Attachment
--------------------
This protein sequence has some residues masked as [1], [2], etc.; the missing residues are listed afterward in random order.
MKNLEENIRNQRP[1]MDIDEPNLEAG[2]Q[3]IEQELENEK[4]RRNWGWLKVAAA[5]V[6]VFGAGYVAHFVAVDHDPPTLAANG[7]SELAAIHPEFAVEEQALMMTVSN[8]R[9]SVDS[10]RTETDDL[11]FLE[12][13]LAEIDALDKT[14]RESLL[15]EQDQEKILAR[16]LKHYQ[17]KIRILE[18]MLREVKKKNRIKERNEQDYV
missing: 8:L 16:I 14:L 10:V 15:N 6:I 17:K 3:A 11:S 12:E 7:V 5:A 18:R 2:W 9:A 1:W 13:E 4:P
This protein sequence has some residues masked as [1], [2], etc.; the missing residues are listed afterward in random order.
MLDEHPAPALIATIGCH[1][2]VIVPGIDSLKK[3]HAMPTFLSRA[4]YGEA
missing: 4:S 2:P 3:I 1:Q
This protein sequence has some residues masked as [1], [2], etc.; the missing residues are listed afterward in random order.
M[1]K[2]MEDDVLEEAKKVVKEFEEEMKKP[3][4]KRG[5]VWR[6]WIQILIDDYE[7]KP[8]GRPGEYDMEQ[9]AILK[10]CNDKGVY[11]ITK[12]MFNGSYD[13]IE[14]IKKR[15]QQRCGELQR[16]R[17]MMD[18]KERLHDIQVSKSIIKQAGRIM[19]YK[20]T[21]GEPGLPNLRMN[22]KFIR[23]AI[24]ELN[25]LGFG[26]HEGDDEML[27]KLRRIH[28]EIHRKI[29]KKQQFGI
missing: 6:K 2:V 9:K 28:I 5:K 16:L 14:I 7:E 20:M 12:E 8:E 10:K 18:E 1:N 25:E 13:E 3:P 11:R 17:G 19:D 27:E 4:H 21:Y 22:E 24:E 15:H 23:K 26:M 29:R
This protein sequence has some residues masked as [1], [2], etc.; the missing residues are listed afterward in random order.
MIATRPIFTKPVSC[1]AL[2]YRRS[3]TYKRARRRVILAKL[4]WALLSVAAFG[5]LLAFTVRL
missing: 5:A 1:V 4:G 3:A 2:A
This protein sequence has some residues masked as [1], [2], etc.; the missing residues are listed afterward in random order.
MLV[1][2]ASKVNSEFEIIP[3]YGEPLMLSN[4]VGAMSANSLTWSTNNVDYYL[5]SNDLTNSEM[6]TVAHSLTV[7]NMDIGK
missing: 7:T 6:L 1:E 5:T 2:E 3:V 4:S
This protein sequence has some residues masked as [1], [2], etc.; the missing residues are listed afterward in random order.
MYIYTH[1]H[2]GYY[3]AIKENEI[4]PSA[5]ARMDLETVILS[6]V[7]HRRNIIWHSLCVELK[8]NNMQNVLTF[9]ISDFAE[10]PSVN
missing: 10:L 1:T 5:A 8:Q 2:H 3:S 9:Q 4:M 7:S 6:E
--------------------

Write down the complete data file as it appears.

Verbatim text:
This protein sequence has some residues masked as [1], [2], etc.; the missing residues are listed afterward in random order.
MKNLEENIRNQRP[1]MDIDEPNLEAG[2]Q[3]IEQELENEK[4]RRNWGWLKVAAA[5]V[6]VFGAGYVAHFVAVDHDPPTLAANG[7]SELAAIHPEFAVEEQALMMTVSN[8]R[9]SVDS[10]RTETDDL[11]FLE[12][13]LAEIDALDKT[14]RESLL[15]EQDQEKILAR[16]LKHYQ[17]KIRILE[18]MLREVKKKNRIKERNEQDYV
missing: 8:L 16:I 14:L 10:V 15:N 6:I 17:K 3:A 11:S 12:E 7:V 5:A 18:R 2:W 9:A 1:W 13:E 4:P
This protein sequence has some residues masked as [1], [2], etc.; the missing residues are listed afterward in random order.
MLDEHPAPALIATIGCH[1][2]VIVPGIDSLKK[3]HAMPTFLSRA[4]YGEA
missing: 4:S 2:P 3:I 1:Q
This protein sequence has some residues masked as [1], [2], etc.; the missing residues are listed afterward in random order.
M[1]K[2]MEDDVLEEAKKVVKEFEEEMKKP[3][4]KRG[5]VWR[6]WIQILIDDYE[7]KP[8]GRPGEYDMEQ[9]AILK[10]CNDKGVY[11]ITK[12]MFNGSYD[13]IE[14]IKKR[15]QQRCGELQR[16]R[17]MMD[18]KERLHDIQVSKSIIKQAGRIM[19]YK[20]T[21]GEPGLPNLRMN[22]KFIR[23]AI[24]ELN[25]LGFG[26]HEGDDEML[27]KLRRIH[28]EIHRKI[29]KKQQFGI
missing: 6:K 2:V 9:K 28:I 5:K 16:L 14:I 7:E 20:M 12:E 8:E 10:K 18:E 1:N 25:E 13:E 3:P 11:R 17:G 19:D 27:E 4:H 21:Y 22:E 24:E 15:H 23:K 26:M 29:R
This protein sequence has some residues masked as [1], [2], etc.; the missing residues are listed afterward in random order.
MIATRPIFTKPVSC[1]AL[2]YRRS[3]TYKRARRRVILAKL[4]WALLSVAAFG[5]LLAFTVRL
missing: 5:A 1:V 4:G 3:A 2:A
This protein sequence has some residues masked as [1], [2], etc.; the missing residues are listed afterward in random order.
MLV[1][2]ASKVNSEFEIIP[3]YGEPLMLSN[4]VGAMSANSLTWSTNNVDYYL[5]SNDLTNSEM[6]TVAHSLTV[7]NMDIGK
missing: 7:T 6:L 1:E 5:T 2:E 3:V 4:S
This protein sequence has some residues masked as [1], [2], etc.; the missing residues are listed afterward in random order.
MYIYTH[1]H[2]GYY[3]AIKENEI[4]PSA[5]ARMDLETVILS[6]V[7]HRRNIIWHSLCVELK[8]NNMQNVLTF[9]ISDFAE[10]PSVN
missing: 10:L 1:T 5:A 8:Q 2:H 3:S 9:Q 4:M 7:S 6:E